The second poem, "The sun is dancing..." changes abruptly in the middle of the poem. The poet first declares that the sun, moon and stars are dancing and that he is joining him: "I am dancing this moment with the sun, moon and stars". Then, he remarks, "Next moment, I am sailing with the sky. The sky makes me feel that I am the vastness of Infinity's Heart." So, he actually transcends the feeling of dancing with the stars, he goes beyond that and points to a greater fulfilment- the serene peace of "sailing with the sky". But, then, he takes the poem to a yet higher plateau as he brings back the heavenly bodies in the last lines: "The sun, moon and stars make me feel that God's Creation is for ecstasy's beginningless birth and endless journey." To be frank, I feel that Guru could have continued this poem indefinitely, stanza after stanza, raising the pitched battle between the vast blue sky and the celestial spheres to ever higher and higher states of ecstasy. I think this poem suggests the experience of samadhi.
The final poem I've quoted, "I have not seen the path that leads towards perfection" is an example of the Master working through the mode of mantra. It's a very interesting poem. In the first line, the poet says, "I have not seen the path that leads towards perfection." This implies that the poet is visualising himself as a seeker who does not know which road to take in his spiritual life. Then he says, "Only he who speaks from the summit can embrace perfection-day." I wonder, why doesn't the poet say, "Only he who has reached the summit can embrace perfection-day"? He says "speaks". That almost implies that once we have reached the summit of spiritual perfection, we have to speak, or reveal what we are. If we don't manifest our divine realities, we cannot embrace "perfection-day". I like the last lines: "In him the success-life and the progress-soul together shall stay to feed the face of the ever-transcending satisfaction-sun." I notice that he says "face" of the "satisfaction-sun". He doesn't simply say "satisfaction-sun". I notice in Guru's teachings that sun does not always mean the manifesting sun; it can also refer to high, esoteric realities that are not necessarily automatically manifested. Take for example the line from "The Absolute": "I am mute in the core of the sun." He is silent in the sun's core, so the realities he is experiencing are extraordinary, and also remote and supremely privileged. So, the "satisfaction-sun" by itself is not necessarily a manifested reality. But by saying "to feed the face of the ever-transcending satisfaction-sun" the Master is once again saying that real perfection and real satisfaction come only from the complete manifestation of divinity on earth. For that the sun assumes a "face" and becomes a benevolent, tangilbe reality for human beings in the same way that a great spiritual Master assumes an earthly cloak and a human face for people to approach and receive from him. It's a masterful poem, concise for the present age, but also smacking of the ancient Vedas.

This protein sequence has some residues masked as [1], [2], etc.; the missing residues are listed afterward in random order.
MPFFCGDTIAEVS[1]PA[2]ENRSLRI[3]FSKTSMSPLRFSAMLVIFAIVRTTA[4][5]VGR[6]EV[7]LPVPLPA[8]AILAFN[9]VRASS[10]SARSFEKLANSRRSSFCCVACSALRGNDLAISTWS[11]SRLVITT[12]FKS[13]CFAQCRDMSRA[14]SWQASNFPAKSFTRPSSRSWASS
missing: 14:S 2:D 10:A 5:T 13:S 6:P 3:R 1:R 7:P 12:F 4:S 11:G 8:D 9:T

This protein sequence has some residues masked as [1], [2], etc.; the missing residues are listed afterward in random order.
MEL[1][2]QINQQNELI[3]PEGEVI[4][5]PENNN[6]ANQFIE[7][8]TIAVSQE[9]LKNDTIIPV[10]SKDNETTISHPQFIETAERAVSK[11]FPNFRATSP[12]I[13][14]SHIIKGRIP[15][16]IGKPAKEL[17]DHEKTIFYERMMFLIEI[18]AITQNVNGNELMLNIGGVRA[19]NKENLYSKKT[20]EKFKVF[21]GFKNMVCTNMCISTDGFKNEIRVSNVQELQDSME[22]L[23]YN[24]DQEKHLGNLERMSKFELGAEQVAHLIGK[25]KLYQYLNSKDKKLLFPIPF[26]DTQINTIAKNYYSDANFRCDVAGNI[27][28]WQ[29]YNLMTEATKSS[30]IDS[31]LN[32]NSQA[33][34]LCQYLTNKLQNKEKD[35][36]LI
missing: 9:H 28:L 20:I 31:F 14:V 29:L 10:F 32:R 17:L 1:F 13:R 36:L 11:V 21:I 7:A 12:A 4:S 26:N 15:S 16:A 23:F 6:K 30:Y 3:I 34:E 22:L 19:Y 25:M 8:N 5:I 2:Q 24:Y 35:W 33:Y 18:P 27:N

- Congratulations, Mahiruha, on your amazing achievement of learning Transcendence-Perfection by heart! “By heart” seems an especially appropriate expression in your case, as you strive for such a deep understanding and appreciation of Guru's poetry. I was happy not to have missed your excellent recitation during Celebrations.
Personally, I find learning poems incredibly difficult – much harder than learning songs – so I am all the more astounded by your achievement. Thank you for sharing your tip of dividing the poems into themes.
P.S. Being halfway through my forties, I consider myself something of an authority on that subject, and have found them rather good so far. I wouldn't say your upcoming birthday is any cause for alarm – quite the contrary. Many happy returns!